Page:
A successful judgment was recently awarded by the BC Supreme Court to CFMR client, Ms. Taylor whose sister, Ms. Sinclair had improperly used a power of attorney to transfer their mother’s long-time home in Richmond to herself and then used the home to help secure and fund the purchase of a new property in Ms. Sinclair’s sole name. The power of attorney did not authorize this transfer as it did not permit Ms. Sinclair to transfer her mother’s real property.
The BC Supreme Court held that Ms. Sinclair breached her fiduciary duty to her mother, who was in mental decline at the time of the transfer and is now deceased. As the executrix of her mother’s estate, Ms. Sinclair is required to hold the new property in trust for her mother’s estate, which should be split between the two sisters who are the equal beneficiaries of their mother’s will.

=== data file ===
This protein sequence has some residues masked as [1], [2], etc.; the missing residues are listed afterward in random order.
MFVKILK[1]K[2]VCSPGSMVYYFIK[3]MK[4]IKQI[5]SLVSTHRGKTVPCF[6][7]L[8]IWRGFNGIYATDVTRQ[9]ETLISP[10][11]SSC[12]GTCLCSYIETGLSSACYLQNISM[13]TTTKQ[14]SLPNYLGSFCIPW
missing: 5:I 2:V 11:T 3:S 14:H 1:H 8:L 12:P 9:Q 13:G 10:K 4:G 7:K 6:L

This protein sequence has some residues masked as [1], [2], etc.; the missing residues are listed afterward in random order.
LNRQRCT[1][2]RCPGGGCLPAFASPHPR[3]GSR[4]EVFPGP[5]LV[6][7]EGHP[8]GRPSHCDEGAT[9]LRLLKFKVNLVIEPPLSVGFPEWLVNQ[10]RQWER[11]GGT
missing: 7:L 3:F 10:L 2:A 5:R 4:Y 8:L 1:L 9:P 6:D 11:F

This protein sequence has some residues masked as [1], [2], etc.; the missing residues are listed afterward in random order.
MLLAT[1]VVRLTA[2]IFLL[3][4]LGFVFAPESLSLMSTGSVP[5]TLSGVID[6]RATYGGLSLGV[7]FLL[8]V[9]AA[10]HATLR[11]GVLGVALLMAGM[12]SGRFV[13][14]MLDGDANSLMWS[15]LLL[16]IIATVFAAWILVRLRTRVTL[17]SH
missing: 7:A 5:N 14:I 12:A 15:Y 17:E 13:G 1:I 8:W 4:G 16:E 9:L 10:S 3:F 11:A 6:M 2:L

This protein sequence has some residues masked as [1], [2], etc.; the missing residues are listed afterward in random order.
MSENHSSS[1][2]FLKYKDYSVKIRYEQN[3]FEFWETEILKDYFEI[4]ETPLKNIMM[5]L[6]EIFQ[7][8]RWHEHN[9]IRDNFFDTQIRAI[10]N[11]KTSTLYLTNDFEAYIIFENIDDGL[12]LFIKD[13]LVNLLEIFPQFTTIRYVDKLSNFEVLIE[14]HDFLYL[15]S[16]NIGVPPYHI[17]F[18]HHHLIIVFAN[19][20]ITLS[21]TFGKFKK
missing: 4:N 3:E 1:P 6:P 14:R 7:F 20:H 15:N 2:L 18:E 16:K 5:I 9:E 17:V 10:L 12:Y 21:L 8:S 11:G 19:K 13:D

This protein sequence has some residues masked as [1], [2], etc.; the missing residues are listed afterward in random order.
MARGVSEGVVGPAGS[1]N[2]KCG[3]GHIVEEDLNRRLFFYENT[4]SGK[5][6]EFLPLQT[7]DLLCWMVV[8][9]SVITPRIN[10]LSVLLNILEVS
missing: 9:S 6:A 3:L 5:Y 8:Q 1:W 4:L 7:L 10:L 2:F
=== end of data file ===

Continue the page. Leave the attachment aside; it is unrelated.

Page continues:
This case highlights that as a general rule, a person acting under a power of attorney should not be using the power of attorney for their own personal benefit.
For more details, read the full judgment here.
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